MONTPELIER -- The Vermont House gave preliminary approval Wednesday to a bill that would retool the way the chief of the Vermont National Guard is appointed.
The legislation follows an usual election earlier this year marked by one candidate’s withdrawal and the candidacy of another man who was not a Guard member but was running to oppose the possible basing of a new fighter jet in South Burlington.
Lawmakers said Vermont is the only state in which the head of the National Guard is chosen by a vote of a joint assembly of the House and Senate. In February they settled on Brigadier Gen. Steven Cray for the job.
Under the current proposal, the bill would require that someone to have attained at least the military rank of lieutenant colonel in order to be eligible for the post. A newly created panel would vet applications and make recommendations to lawmakers.
The bill comes up for final House action on Thursday and is expected to pass and go to the Senate.
House debate on Wednesday had two unusual features:
-- A series of decisions that amendments offered by Rep. George Cross, D-Winooski, were out of order. Cross sought debate over a proposal by the U.S. Air Force to base some of the next generation of fighter jets, the F-35, at the Vermont Air National Guard base in South Burlington.
-- An impassioned debate over another amendment by Cross to remove provisions from the bill that the Guard’s top officer, or adjutant general, must have military training.
The Burlington area has seen heated debate over the F-35 for more than a year, with supporters citing the positive economic impact of the Guard base and critics worried about increasing noise from the new jets. Cross’ city of Winooski, next to Burlington, has several neighborhoods under the flight paths for planes using the base.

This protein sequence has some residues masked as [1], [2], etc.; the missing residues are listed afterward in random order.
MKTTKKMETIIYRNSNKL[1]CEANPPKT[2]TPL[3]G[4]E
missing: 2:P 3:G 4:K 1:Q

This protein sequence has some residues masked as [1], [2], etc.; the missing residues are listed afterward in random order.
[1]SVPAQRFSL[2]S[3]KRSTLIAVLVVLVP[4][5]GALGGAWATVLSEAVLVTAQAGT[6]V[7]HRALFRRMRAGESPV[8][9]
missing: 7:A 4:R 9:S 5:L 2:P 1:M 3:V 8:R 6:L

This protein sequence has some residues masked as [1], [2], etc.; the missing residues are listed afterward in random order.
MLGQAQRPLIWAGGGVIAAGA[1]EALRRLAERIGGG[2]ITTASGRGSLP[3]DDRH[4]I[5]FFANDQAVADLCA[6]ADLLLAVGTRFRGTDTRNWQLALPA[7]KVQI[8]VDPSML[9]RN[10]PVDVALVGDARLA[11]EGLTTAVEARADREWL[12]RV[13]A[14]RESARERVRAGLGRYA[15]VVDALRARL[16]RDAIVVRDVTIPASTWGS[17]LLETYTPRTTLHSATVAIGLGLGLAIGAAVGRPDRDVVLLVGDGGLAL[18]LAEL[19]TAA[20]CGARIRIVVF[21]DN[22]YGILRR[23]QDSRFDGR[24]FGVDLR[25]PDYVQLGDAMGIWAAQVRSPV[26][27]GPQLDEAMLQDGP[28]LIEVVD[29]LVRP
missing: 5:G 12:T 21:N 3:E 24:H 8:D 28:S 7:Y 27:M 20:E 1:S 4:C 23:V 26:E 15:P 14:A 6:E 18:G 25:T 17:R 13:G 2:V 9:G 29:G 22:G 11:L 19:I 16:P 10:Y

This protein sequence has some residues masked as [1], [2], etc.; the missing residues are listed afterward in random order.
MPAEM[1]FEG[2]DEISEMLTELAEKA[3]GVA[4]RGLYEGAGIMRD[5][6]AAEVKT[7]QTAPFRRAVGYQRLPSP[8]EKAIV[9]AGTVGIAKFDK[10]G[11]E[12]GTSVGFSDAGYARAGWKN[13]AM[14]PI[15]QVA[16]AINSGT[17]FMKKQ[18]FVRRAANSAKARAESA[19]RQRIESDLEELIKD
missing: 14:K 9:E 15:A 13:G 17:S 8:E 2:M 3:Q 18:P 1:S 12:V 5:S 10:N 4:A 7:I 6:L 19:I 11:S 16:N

Cross and fellow supporters of his amendments got a series of adverse rulings, as House Speaker Shap Smith agreed with other members’ objections that they were not germane to the bill.
Cross’ amendment to allow civilian leadership of the Guard was defeated easily. That followed February’s unsuccessful candidacy for adjutant general bu Burlington area lawyer James Marc Leas, an outspoken critic of the F-35 basing proposal.
Rep. Kurt Wright, R-Burlington, voiced objection to Leas’ candidacy on the House floor.
"We just saw a process unfold before us in the last adjutant general election that was offensive to a lot of us," he said. "We should not allow that process to be subverted in a way that is intended to use that process for other issues."